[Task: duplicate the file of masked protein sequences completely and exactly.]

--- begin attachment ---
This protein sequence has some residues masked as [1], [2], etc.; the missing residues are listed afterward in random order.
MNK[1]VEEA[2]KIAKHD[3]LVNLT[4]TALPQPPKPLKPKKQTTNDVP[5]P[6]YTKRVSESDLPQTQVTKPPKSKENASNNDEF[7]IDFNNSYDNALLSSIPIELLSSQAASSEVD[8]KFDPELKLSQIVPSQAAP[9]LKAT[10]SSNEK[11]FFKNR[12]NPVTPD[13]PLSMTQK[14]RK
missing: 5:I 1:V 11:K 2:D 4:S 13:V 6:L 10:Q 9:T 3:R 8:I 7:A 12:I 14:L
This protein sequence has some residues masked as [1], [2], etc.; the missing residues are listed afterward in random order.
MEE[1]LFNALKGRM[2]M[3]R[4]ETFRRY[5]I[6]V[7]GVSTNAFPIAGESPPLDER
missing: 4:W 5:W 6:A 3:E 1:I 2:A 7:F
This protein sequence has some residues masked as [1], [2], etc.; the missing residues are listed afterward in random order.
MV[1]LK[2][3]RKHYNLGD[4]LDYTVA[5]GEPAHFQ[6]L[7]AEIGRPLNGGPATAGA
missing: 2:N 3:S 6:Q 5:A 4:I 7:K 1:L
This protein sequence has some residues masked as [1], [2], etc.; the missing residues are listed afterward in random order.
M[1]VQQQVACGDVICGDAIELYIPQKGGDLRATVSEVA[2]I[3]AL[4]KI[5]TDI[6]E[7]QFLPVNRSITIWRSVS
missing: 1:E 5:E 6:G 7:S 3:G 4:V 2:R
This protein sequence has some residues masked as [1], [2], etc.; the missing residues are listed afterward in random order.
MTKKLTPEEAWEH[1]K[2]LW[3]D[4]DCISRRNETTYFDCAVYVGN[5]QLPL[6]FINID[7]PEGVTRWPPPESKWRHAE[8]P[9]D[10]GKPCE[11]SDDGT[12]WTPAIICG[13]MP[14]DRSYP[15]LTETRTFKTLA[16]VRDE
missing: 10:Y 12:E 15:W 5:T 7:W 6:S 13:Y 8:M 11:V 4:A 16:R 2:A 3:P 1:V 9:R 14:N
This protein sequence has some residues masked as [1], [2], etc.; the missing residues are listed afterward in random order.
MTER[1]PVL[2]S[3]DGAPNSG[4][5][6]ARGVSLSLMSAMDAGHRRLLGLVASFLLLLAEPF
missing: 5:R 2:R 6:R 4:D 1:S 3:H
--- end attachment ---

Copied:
This protein sequence has some residues masked as [1], [2], etc.; the missing residues are listed afterward in random order.
MNK[1]VEEA[2]KIAKHD[3]LVNLT[4]TALPQPPKPLKPKKQTTNDVP[5]P[6]YTKRVSESDLPQTQVTKPPKSKENASNNDEF[7]IDFNNSYDNALLSSIPIELLSSQAASSEVD[8]KFDPELKLSQIVPSQAAP[9]LKAT[10]SSNEK[11]FFKNR[12]NPVTPD[13]PLSMTQK[14]RK
missing: 5:I 1:V 11:K 2:D 4:S 13:V 6:L 10:Q 9:T 3:R 8:I 7:A 12:I 14:L
This protein sequence has some residues masked as [1], [2], etc.; the missing residues are listed afterward in random order.
MEE[1]LFNALKGRM[2]M[3]R[4]ETFRRY[5]I[6]V[7]GVSTNAFPIAGESPPLDER
missing: 4:W 5:W 6:A 3:E 1:I 2:A 7:F
This protein sequence has some residues masked as [1], [2], etc.; the missing residues are listed afterward in random order.
MV[1]LK[2][3]RKHYNLGD[4]LDYTVA[5]GEPAHFQ[6]L[7]AEIGRPLNGGPATAGA
missing: 2:N 3:S 6:Q 5:A 4:I 7:K 1:L
This protein sequence has some residues masked as [1], [2], etc.; the missing residues are listed afterward in random order.
M[1]VQQQVACGDVICGDAIELYIPQKGGDLRATVSEVA[2]I[3]AL[4]KI[5]TDI[6]E[7]QFLPVNRSITIWRSVS
missing: 1:E 5:E 6:G 7:S 3:G 4:V 2:R
This protein sequence has some residues masked as [1], [2], etc.; the missing residues are listed afterward in random order.
MTKKLTPEEAWEH[1]K[2]LW[3]D[4]DCISRRNETTYFDCAVYVGN[5]QLPL[6]FINID[7]PEGVTRWPPPESKWRHAE[8]P[9]D[10]GKPCE[11]SDDGT[12]WTPAIICG[13]MP[14]DRSYP[15]LTETRTFKTLA[16]VRDE
missing: 10:Y 12:E 15:W 5:T 7:W 6:S 13:Y 8:M 11:V 4:A 16:R 2:A 3:P 1:V 9:R 14:N
This protein sequence has some residues masked as [1], [2], etc.; the missing residues are listed afterward in random order.
MTER[1]PVL[2]S[3]DGAPNSG[4][5][6]ARGVSLSLMSAMDAGHRRLLGLVASFLLLLAEPF
missing: 5:R 2:R 6:R 4:D 1:S 3:H